"The Congress shall have power to lay and collect taxes on incomes, from whatever source derived, without apportionment among the several States, and without regard to any census or enumeration."

If the "equal protection" clause applied, Progressive income taxes would be unconstitutional.
posted by Chocolate Pickle at 8:03 PM on August 29, 2013


DevilsAdvocate, in this case there isn't even a "broad stroke".

In this case, the broad stroke came from the Supreme Court, not from Congress, but the idea that the Executive Branch agency has to flesh out the details remains. That's not a new thing either. When SCOTUS ruled genes could not be patented in Association for Molecular Pathology v. Myriad Genetics, the USPTO shortly after issued new instructions to its examiners to take that into account—and because the decision isn't actually as simple as "genes can't be patented," USPTO had to fill in the gaps and uncertainties as best it could. Which it did without having to consult either Congress or SCOTUS. And if someone feels the new USPTO guidelines don't comply with the law, they can challenge those in court too. But until then, yes, the Executive Branch is filling in the details which SCOTUS or Congress has left up to them.
posted by DevilsAdvocate at 8:09 PM on August 29, 2013 [1 favorite]


But this isn't about whether or not gay couples pay taxes, but in how they pay them. Gay couples already pay state and Federal income tax. It seems not-at-all-weird to me that a regulatory body would be the one to actually figure out how the law is applied once the law is the law.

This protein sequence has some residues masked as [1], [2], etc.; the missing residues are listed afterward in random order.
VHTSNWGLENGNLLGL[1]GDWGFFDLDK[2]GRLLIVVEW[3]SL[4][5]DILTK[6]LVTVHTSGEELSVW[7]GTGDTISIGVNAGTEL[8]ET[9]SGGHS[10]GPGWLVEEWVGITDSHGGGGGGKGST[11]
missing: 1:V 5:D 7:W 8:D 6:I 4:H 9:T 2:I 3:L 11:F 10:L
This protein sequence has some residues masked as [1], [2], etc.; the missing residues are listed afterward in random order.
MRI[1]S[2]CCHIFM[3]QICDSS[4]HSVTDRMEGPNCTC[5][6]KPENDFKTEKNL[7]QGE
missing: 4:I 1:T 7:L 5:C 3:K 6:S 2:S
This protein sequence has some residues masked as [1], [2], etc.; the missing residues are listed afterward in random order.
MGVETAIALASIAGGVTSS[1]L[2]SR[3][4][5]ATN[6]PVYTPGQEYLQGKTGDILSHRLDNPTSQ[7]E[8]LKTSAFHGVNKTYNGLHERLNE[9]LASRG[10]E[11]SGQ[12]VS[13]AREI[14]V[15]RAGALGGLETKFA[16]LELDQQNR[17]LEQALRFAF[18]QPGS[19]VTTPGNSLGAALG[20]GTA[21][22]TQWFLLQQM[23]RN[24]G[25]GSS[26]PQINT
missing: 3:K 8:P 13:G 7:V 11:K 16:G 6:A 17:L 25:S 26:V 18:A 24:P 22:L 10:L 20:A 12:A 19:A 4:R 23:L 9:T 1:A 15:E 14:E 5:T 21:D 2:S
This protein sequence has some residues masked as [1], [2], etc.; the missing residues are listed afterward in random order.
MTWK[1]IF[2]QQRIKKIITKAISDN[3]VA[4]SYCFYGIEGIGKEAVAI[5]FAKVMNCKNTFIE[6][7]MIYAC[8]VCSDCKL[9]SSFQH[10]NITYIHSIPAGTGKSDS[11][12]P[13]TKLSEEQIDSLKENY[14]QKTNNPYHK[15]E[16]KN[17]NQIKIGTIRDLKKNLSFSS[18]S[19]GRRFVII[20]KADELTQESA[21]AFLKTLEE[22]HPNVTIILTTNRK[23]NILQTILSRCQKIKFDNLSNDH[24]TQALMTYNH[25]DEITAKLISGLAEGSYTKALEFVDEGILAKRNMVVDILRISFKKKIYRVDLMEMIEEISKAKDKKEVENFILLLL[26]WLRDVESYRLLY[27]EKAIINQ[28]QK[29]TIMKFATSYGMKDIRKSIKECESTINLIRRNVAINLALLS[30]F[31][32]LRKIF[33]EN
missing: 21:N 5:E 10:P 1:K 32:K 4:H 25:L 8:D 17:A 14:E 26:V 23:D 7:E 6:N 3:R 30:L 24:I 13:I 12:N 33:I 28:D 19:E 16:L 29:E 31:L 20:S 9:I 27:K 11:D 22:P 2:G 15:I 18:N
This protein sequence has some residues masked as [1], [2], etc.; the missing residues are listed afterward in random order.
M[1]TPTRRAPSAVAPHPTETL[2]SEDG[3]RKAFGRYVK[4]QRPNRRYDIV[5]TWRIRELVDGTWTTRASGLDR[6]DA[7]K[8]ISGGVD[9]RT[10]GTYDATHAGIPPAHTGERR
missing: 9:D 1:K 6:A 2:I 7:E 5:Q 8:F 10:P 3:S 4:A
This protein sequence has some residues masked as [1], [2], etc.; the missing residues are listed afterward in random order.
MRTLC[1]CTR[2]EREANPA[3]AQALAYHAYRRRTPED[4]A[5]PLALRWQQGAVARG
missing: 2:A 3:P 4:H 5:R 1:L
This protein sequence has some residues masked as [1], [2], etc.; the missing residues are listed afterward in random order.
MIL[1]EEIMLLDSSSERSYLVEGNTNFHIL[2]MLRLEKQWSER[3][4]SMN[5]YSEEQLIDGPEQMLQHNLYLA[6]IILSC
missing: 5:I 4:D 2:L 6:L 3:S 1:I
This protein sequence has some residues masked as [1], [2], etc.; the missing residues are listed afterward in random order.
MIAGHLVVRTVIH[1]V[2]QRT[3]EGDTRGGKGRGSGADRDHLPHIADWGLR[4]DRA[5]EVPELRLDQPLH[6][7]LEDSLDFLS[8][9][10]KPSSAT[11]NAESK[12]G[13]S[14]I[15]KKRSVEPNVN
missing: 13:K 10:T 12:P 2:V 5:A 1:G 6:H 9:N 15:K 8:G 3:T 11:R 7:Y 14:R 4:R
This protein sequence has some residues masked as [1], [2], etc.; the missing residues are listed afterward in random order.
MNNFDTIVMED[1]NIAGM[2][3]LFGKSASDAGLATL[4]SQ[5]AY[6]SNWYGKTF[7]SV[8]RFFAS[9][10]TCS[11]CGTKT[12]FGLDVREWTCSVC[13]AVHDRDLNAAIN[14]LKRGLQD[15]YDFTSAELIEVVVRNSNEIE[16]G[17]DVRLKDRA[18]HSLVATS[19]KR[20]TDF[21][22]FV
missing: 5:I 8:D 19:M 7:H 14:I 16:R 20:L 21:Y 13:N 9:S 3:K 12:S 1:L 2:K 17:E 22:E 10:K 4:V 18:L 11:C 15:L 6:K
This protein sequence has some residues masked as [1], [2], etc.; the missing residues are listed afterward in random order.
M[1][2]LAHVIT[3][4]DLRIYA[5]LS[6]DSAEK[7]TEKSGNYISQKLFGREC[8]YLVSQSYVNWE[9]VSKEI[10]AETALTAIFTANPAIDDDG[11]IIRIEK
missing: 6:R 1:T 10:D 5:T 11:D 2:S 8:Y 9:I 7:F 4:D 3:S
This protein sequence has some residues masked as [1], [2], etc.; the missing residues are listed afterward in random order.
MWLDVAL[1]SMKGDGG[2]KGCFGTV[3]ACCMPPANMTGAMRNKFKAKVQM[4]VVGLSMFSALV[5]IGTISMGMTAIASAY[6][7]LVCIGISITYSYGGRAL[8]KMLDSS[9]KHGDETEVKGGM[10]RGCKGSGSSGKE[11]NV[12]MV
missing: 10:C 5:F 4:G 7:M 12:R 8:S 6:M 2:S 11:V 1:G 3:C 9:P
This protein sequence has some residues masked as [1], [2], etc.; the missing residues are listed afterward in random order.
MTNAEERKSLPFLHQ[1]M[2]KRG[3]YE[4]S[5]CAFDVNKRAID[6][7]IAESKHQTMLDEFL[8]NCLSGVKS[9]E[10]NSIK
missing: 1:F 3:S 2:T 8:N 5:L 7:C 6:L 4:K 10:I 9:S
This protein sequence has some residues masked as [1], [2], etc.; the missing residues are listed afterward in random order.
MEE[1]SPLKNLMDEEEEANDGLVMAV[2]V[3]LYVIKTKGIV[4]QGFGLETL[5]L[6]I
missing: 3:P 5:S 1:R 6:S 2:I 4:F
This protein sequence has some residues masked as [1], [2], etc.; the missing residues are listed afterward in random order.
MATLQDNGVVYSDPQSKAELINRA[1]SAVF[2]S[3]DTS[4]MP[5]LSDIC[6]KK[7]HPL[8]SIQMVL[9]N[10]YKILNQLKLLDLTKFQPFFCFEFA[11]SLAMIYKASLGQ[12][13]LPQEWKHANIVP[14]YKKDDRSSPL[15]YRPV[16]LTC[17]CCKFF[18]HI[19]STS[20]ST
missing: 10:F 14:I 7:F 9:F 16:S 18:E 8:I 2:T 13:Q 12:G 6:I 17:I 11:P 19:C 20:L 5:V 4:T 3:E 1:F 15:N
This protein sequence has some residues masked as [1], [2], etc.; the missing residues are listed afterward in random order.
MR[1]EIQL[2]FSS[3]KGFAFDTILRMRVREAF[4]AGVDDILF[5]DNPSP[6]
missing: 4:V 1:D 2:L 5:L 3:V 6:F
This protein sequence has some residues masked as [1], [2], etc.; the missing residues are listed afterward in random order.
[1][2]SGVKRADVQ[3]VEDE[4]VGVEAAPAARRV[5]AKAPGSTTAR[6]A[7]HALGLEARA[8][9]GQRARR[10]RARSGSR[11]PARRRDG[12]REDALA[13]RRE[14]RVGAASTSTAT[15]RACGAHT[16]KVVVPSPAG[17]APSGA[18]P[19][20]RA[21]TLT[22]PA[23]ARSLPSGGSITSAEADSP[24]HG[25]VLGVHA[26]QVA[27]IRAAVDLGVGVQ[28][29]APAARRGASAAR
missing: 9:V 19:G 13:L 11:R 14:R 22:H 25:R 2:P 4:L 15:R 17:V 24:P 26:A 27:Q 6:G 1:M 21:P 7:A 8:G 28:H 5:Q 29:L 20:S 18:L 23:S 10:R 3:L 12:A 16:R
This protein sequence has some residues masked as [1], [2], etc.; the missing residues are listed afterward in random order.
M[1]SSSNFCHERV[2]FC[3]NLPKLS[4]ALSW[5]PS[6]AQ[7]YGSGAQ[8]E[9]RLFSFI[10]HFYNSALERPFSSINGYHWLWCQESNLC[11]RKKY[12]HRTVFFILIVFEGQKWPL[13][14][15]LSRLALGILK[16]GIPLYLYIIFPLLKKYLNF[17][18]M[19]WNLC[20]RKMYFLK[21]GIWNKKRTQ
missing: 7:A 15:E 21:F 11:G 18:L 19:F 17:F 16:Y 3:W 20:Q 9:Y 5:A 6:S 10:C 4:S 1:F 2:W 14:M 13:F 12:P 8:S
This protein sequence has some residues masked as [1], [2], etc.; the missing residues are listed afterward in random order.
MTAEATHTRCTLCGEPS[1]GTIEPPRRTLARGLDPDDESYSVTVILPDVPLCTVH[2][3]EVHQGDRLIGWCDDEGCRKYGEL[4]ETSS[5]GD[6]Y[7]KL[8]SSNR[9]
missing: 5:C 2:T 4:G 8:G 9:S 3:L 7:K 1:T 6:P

Congress can't tell the states (anymore) "thou shalt not marry any gays." Why would they get a say in determining whom the IRS considers married for Federal taxation purposes when certain states say "Yup, they're married, we married them"?
posted by rtha at 8:11 PM on August 29, 2013 [1 favorite]


Congress has virtually unlimited power to decide how much income tax everyone should pay. Filing as "Married" changes the effective tax rate.

Congress could say, "Even though you, Massachusetts, recognize this marriage, we, the US Congress, choose not to reduce their taxes." I hope they don't say that, but it's Congress's decision to make, not the executive's. (The executive is not mentioned in the 16th Amendment.)
posted by Chocolate Pickle at 8:24 PM on August 29, 2013


Let me make something crystal clear: I like this result. I hate the way we got to it.
posted by Chocolate Pickle at 8:24 PM on August 29, 2013


God, this is so fucking weird.

Sometimes I'm just flabbergasted at where we're at right now. When I was a Queer Nation teenager I couldn't have imagined ever even having a realistic discussion about the possiblity of gay marriage. It was completely off the table out of the radar screen unimaginable to me. Sure, it was also not part of my political agenda as a Radical Queer Youth TM, but I mean, any normal person would have thought full citizenship for all citizens would have been a good thing.

Anyway, it's just crazy sometimes, crazy, that we are now normal.
posted by latkes at 8:37 PM on August 29, 2013 [2 favorites]


Makes me think of this Crooked Timber post today, about how moral revolutions happen and how we don't see them coming.
posted by latkes at 8:38 PM on August 29, 2013